Jelena McWilliams, the chairwoman of the Federal Deposit Insurance Corporation (FDIC), resigned from her job on February 4, 2022. McWilliams, who was nominated by former President Donald Trump, warned President Biden in her resignation letter that Senate Democrats were skirting her to further their own agenda.
“After serving as the 21st Chairman of the Federal Deposit Insurance Corporation (FDIC) since June 2018, I intend to resign as Chairman effective February 4, 2022,” said McWilliams,
“When I immigrated to this country 30 years ago, I did so with a firm belief in the American system of government. During my tenure at the Federal Reserve Board of Governors, the United States Senate, and the FDIC, I have developed a deep appreciation for these venerable institutions and their traditions. It has been a tremendous honor to serve this nation, and I did not take a single day for granted. Throughout my public service, I have been constantly reminded how blessed we are to live in the United States of America,” she said.
“Serving the American people alongside the dedicated career professionals of the FDIC has been the highlight of my professional life. Throughout my tenure, the agency has focused on its fundamental mission to maintain and instill confidence in our banking system while at the same time promoting innovation, strengthening financial inclusion, improving transparency, and supporting community banks and minority depository institutions, including through the creation of the Mission Driven Bank Fund. Today, banks continue to maintain robust capital and liquidity levels to support lending and protect against potential losses,” the chair said.
“The unexpected shock of COVID-19 tested the resilience of our financial system beginning in March 2020, and the FDIC took swift actions to maintain stability and provide flexibility for banks and consumers. The core of our financial system not only weathered the storm but was a tangible source of strength for the American economy. The committed staff of the FDIC deserves great credit for these results, and they have my profound gratitude. I am humbled by their dedication to the FDIC’s mission and honored to have served with them,” her letter read.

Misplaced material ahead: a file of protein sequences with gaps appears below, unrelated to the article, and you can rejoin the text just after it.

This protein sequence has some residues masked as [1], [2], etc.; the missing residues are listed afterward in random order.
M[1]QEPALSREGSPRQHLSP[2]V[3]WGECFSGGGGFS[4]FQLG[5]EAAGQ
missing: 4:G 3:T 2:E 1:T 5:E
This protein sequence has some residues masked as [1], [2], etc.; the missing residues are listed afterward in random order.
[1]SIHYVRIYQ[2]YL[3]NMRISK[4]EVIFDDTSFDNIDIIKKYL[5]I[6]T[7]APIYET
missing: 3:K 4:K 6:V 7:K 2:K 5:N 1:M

Her resignation letter sounded an alarm by issuing a public and clear warning of a “hostile takeover” by the Democrats. McWilliams’ tenure at the FDIC was expected to expire in 2023. McWilliams is now taking more effort on her own to resist Democratic proposals in 2023.
In a power battle with McWilliams, Democratic FDIC members released a reaction the day she resigned, calling her intention to quit a “invalid affront to a proud 88-year history of Board members working together in a collegial manner”, Banking Dive then stated. McWilliams changed her strategy and began working from outside the company.
McWilliams has now become a managing partner at Cravath, Swaine & Moore, anchoring the firm’s new Washington, D.C. office. McWilliams’ appointment marks his return to the private sector after leading the FDIC for three and a half years. She is joining Cravath’s Corporate Department, where she will fight the same “hostile takeovers” in Congress that she left the FDIC to resist.
Conservative Brief reported on the press statement issued by Cravath:
“Our clients face an increasingly complex and active regulatory environment, and our move today enhances our ability to provide the most creative advice in addressing their most challenging matters,” said Faiza J. Saeed, Cravath’s Presiding Partner. “With nearly half a century of combined public service, Jelena, Elad, and Jennifer will bring exceptional regulatory experience, legal acumen, and leadership on critical issues. We are thrilled to welcome them to Cravath,” a press release said.
“Jelena McWilliams is a former Chairman of the FDIC where she managed over 6,000 employees and engaged in oversight of approximately 5,000 banks. While at the FDIC, she served as a voting member of the Financial Stability Oversight Council; chaired the Resolution Group at the Financial Stability Board; chaired and served on the Federal Financial Institutions Examination Council; and served on the Financial and Banking Information Infrastructure Committee. She testified before U.S. Congress on numerous occasions, and engaged extensively with U.S. and international regulators, including at the Basel Committee on Banking Supervision and the International Association of Deposit Insurers. Ms. McWilliams previously served as Executive Vice President, Chief Legal Officer, and Corporate Secretary for Fifth Third Bank; Chief Counsel and Deputy Staff Director with the U.S. Senate Committee on Banking, Housing, and Urban Affairs; and Assistant Chief Counsel with the U.S. Senate Small Business and Entrepreneurship Committee,” the statement added.
“Building the Washington, D.C. office for a firm as venerable as Cravath—its second U.S. office in over 200 years—is an opportunity of a lifetime. I am honored to be joining the Cravath partnership at this important moment for the Firm,” said McWilliams.